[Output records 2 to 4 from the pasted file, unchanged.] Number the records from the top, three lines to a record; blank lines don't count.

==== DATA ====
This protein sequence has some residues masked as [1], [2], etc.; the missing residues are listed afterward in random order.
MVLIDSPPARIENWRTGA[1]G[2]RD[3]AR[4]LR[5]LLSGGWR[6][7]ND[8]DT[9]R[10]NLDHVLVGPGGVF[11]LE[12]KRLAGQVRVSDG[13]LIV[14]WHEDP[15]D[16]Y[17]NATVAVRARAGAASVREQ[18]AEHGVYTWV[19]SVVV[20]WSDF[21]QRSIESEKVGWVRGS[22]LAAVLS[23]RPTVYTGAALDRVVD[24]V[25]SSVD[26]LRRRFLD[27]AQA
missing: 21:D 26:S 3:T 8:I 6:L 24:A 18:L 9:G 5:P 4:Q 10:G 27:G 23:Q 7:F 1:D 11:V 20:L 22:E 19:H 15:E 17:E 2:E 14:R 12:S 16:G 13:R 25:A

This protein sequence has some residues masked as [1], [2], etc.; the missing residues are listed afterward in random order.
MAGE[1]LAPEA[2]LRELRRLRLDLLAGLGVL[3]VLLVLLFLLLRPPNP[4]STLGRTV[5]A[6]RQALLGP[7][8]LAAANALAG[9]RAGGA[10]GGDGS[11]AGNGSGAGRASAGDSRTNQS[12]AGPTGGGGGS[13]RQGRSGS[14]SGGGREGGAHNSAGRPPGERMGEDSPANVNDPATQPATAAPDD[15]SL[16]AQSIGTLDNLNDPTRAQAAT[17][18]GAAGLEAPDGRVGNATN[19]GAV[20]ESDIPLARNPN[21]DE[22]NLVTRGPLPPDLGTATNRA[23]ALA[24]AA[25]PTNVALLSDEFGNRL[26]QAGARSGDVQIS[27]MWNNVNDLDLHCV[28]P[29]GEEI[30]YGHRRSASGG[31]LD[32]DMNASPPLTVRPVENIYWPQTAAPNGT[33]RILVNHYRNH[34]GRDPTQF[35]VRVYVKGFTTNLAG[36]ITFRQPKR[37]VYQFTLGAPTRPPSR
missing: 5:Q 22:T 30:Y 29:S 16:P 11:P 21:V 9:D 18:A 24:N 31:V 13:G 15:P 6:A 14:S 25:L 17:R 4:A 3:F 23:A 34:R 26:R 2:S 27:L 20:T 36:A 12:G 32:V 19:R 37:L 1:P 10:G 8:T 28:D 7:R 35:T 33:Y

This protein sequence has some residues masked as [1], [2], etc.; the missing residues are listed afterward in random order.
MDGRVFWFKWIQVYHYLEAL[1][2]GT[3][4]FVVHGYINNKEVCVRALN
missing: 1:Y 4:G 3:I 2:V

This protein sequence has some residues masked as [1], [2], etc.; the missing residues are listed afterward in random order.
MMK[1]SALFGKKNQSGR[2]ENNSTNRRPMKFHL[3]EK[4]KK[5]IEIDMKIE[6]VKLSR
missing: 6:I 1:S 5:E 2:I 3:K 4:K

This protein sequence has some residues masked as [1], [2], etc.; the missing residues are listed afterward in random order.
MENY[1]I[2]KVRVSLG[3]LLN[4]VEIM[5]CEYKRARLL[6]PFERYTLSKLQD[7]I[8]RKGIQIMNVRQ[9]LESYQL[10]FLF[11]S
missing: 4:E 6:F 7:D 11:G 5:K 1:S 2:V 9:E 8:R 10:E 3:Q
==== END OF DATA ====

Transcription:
This protein sequence has some residues masked as [1], [2], etc.; the missing residues are listed afterward in random order.
MAGE[1]LAPEA[2]LRELRRLRLDLLAGLGVL[3]VLLVLLFLLLRPPNP[4]STLGRTV[5]A[6]RQALLGP[7][8]LAAANALAG[9]RAGGA[10]GGDGS[11]AGNGSGAGRASAGDSRTNQS[12]AGPTGGGGGS[13]RQGRSGS[14]SGGGREGGAHNSAGRPPGERMGEDSPANVNDPATQPATAAPDD[15]SL[16]AQSIGTLDNLNDPTRAQAAT[17][18]GAAGLEAPDGRVGNATN[19]GAV[20]ESDIPLARNPN[21]DE[22]NLVTRGPLPPDLGTATNRA[23]ALA[24]AA[25]PTNVALLSDEFGNRL[26]QAGARSGDVQIS[27]MWNNVNDLDLHCV[28]P[29]GEEI[30]YGHRRSASGG[31]LD[32]DMNASPPLTVRPVENIYWPQTAAPNGT[33]RILVNHYRNH[34]GRDPTQF[35]VRVYVKGFTTNLAG[36]ITFRQPKR[37]VYQFTLGAPTRPPSR
missing: 5:Q 22:T 30:Y 29:S 16:P 11:P 21:V 9:D 18:A 24:N 31:V 13:G 15:P 6:A 14:S 25:L 17:R 4:A 3:F 23:A 34:R 26:R 2:S 27:L 20:T 36:A 12:G 32:V 19:R 37:L 1:P 10:G 8:T 28:D 7:R 35:T 33:Y

This protein sequence has some residues masked as [1], [2], etc.; the missing residues are listed afterward in random order.
MDGRVFWFKWIQVYHYLEAL[1][2]GT[3][4]FVVHGYINNKEVCVRALN
missing: 1:Y 4:G 3:I 2:V

This protein sequence has some residues masked as [1], [2], etc.; the missing residues are listed afterward in random order.
MMK[1]SALFGKKNQSGR[2]ENNSTNRRPMKFHL[3]EK[4]KK[5]IEIDMKIE[6]VKLSR
missing: 6:I 1:S 5:E 2:I 3:K 4:K